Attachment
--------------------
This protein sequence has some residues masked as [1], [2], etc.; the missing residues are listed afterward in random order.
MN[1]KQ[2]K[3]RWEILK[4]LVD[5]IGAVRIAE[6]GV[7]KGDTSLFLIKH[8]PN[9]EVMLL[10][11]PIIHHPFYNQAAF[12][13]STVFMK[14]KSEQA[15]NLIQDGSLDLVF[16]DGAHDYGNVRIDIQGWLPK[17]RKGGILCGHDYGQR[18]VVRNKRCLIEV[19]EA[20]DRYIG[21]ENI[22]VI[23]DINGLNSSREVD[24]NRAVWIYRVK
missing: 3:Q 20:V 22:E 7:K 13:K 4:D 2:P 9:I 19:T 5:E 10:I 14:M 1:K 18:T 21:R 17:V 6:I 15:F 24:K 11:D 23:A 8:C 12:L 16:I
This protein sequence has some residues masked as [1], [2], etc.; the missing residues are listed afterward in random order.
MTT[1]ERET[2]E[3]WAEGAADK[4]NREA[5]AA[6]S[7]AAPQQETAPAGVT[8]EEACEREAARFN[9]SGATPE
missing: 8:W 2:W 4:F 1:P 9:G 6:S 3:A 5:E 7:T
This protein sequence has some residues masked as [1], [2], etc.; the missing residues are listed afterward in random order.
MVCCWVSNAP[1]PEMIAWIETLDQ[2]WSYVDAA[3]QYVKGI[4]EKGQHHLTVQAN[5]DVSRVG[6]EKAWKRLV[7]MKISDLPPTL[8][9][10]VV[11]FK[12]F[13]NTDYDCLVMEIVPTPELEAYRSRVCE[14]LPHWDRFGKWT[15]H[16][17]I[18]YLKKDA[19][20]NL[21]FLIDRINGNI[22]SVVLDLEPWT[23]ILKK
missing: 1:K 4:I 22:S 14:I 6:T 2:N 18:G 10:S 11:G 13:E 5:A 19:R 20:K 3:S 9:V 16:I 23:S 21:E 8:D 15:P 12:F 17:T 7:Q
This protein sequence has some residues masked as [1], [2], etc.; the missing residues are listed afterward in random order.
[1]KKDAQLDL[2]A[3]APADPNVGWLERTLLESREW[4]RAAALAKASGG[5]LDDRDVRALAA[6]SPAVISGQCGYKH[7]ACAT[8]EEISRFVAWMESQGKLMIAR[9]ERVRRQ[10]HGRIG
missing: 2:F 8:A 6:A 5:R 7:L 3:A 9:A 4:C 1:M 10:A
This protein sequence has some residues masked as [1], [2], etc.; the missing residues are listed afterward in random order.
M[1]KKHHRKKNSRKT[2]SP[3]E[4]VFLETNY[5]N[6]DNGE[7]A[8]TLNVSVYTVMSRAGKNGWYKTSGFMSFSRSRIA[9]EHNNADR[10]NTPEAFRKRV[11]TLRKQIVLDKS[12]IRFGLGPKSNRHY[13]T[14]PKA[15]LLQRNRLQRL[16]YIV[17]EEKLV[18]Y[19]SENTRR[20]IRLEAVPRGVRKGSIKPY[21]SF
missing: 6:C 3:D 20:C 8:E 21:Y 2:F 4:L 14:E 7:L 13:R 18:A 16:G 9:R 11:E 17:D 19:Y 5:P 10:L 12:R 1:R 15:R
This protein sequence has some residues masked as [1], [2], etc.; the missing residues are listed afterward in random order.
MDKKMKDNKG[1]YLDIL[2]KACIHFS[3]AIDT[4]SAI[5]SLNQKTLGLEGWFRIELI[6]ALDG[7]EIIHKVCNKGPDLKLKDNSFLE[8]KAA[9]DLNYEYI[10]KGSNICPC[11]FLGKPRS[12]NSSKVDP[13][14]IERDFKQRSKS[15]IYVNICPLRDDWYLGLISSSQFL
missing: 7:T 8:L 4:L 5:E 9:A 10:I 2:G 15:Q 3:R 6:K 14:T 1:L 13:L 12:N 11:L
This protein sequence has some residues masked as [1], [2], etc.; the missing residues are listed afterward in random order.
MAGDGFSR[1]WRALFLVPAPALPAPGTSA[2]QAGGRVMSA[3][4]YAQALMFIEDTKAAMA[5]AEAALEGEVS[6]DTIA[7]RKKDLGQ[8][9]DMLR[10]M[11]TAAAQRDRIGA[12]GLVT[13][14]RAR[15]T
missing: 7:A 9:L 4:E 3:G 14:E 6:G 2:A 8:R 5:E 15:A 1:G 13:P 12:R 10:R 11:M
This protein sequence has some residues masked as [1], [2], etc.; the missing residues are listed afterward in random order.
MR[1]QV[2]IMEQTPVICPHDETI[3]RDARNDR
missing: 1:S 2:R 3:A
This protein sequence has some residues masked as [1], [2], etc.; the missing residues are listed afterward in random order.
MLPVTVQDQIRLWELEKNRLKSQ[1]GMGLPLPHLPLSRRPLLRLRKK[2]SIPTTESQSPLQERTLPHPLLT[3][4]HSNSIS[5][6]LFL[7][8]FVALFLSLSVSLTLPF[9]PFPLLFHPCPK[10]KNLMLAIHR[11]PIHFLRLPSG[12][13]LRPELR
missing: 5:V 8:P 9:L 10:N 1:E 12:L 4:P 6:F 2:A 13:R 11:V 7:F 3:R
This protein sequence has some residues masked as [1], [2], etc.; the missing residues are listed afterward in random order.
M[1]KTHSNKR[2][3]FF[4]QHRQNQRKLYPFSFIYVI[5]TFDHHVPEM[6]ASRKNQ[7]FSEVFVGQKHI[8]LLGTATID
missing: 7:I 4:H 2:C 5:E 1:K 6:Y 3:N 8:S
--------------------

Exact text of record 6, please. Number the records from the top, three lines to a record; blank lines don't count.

This protein sequence has some residues masked as [1], [2], etc.; the missing residues are listed afterward in random order.
MDKKMKDNKG[1]YLDIL[2]KACIHFS[3]AIDT[4]SAI[5]SLNQKTLGLEGWFRIELI[6]ALDG[7]EIIHKVCNKGPDLKLKDNSFLE[8]KAA[9]DLNYEYI[10]KGSNICPC[11]FLGKPRS[12]NSSKVDP[13][14]IERDFKQRSKS[15]IYVNICPLRDDWYLGLISSSQFL
missing: 7:T 8:L 4:L 5:E 9:A 10:I 2:G 15:Q 3:R 6:K 14:T 1:L 13:L 12:N 11:L